Health care isn’t an incurable challenge
No, columnist Cathy Young, health care is quite curable but you failed to mention the simple cure: single-payer Medicare for all [“Why health care is so incurable,” Opinion, March 15].
It’s a program already in place with less paperwork, no huge advertising or marketing costs, and no support for large CEO salaries. Ease of use when you are ill is an immeasurable benefit. Everyone would be covered. Medicare for all would allow the government to bargain for lower drug costs that have gotten out of control.
That every industrialized nation offers a single-payer system covering all its citizens leaves the United States the pathetic outlier. It’s a cure without having to worry about going broke when you get sick. It helps employers large and small by removing the burden of covering all employees. It helps every taxpayer who is otherwise paying for public school teachers’ and civil servants’ health care.
When you lose the large deductibles, copays, exclusions, large premiums and heavy costs for prescription drugs, it saves us all money. It would be a no-brainer if legislators weren’t being swayed by lobbyists and large health care industry players.
Health care is curable. It remains to be seen, however, whether our corrupted government can be cured.
Suzanne Stone, Centerport
Health care is curable if:
- We as a nation decide that everyone shall have health care.
- We decide to live healthy lives: exercise, reduce sugar, alcohol and overeating.
- Medical education for doctors is free, so that there is no need for them to charge high fees to repay their enormous student loans.
- Nonprofit insurance companies are formed.
- Doctors and insurance companies adjust their rates for the present time, and affluent Americans pay more taxes so that low-income people can have health care.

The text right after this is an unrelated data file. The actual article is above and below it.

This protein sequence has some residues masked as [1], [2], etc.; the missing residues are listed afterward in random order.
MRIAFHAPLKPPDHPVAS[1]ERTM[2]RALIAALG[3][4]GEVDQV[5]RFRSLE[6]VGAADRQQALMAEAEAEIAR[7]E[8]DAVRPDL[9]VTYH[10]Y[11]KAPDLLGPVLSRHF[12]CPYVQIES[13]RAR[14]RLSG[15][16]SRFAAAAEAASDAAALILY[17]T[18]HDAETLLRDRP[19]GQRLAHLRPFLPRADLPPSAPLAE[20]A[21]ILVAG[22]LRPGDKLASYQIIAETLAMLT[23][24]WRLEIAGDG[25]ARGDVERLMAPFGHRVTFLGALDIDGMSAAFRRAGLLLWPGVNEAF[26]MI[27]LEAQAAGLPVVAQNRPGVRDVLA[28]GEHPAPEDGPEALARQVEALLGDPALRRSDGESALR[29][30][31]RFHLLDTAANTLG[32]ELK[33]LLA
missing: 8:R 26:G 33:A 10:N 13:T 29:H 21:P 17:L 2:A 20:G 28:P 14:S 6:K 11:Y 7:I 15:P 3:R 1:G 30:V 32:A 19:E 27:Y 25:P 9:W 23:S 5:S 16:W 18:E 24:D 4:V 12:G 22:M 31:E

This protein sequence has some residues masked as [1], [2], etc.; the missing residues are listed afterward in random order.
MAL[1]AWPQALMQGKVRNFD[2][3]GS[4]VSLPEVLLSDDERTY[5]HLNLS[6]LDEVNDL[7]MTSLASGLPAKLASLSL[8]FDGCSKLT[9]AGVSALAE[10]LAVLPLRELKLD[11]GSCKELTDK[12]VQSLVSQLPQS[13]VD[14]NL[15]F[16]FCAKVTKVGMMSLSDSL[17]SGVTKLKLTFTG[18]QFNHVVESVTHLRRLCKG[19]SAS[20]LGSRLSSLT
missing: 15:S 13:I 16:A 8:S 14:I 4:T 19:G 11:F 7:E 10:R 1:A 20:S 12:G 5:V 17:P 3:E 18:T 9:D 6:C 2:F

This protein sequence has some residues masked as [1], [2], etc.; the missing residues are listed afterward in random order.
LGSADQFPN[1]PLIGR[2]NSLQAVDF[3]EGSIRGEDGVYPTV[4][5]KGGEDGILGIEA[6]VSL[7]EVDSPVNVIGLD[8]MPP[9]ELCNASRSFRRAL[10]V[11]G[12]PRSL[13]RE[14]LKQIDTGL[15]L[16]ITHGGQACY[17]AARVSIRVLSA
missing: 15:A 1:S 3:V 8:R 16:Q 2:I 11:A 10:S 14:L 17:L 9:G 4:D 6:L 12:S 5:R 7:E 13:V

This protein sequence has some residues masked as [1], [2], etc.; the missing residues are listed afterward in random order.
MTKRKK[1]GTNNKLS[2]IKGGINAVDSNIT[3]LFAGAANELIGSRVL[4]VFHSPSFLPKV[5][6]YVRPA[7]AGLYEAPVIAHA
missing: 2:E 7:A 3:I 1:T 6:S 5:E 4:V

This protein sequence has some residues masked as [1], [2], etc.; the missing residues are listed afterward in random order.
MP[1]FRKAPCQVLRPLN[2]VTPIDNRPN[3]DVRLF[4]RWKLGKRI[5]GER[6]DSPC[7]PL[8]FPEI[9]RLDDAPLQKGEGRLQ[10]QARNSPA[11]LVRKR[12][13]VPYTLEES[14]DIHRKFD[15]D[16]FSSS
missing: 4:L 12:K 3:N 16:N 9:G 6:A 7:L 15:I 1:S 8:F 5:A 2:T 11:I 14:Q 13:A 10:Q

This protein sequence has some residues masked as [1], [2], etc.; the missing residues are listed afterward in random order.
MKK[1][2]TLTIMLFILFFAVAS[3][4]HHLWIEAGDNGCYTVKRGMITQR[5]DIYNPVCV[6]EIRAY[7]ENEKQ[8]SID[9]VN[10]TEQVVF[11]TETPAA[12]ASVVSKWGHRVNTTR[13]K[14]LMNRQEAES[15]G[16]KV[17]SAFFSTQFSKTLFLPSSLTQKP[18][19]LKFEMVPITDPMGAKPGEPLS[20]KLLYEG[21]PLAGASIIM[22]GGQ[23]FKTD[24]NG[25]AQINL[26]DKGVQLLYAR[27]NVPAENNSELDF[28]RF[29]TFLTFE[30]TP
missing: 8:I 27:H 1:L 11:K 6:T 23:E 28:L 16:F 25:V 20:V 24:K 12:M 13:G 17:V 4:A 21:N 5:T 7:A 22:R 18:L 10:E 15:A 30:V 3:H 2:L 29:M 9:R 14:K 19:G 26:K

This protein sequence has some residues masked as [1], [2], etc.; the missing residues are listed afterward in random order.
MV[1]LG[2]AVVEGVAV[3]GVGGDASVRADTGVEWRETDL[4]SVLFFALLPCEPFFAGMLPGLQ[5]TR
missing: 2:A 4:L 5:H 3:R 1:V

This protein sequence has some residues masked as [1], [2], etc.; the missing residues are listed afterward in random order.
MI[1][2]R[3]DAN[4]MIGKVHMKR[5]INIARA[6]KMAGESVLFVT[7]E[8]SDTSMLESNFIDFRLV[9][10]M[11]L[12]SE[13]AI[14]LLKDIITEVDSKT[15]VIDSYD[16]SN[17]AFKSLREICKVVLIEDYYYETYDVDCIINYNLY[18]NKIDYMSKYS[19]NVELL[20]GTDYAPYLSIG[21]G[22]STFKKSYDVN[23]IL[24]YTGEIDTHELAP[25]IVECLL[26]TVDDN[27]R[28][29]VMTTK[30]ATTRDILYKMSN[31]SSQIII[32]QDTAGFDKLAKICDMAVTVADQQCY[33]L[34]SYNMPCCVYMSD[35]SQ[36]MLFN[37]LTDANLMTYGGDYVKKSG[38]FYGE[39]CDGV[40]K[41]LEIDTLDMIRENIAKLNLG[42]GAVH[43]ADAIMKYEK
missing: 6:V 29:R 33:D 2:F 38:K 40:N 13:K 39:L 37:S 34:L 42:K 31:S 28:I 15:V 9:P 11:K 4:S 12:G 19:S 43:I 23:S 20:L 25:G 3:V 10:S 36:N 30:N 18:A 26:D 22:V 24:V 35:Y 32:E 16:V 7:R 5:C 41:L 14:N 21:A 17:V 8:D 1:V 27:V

Stanley Gittleman, Baldwin
NY State school funding not fair for all
Regarding “Rallying for school funding” [News, March 5], Long Islanders should be aware that Gov. Andrew M. Cuomo is incorrect in stating that the Campaign for Fiscal Equity, an advocacy organization that sued the state in 1993, dealt with New York City schools only.
The campaign’s lawsuit argued that the state was not meeting children’s constitutional right to a sound basic education. According to the Alliance for Quality Education, a group that organized around the lawsuit, about $879 million is still owed to Long Island schools from this 2006 lawsuit.
It’s important that a March for Education Justice, one of several statewide, was held on Long Island on March 4 to bring awareness to this and other essential education issues.
The Alliance for Quality Education estimates there is a $10,000 gap per pupil between high-wealth and low-wealth school districts. How can we say that people have an equal opportunity to succeed if the quality of your education depends on the district where your parents can afford to live?
The quality of our future depends on the quality of our schools because all of us benefit from a well-educated population. The full and fair funding of Long Island’s public schools should be an issue we can all get behind.
Laura Maffei, Cedarhurst
Editor’s note: The writer teaches in a private school.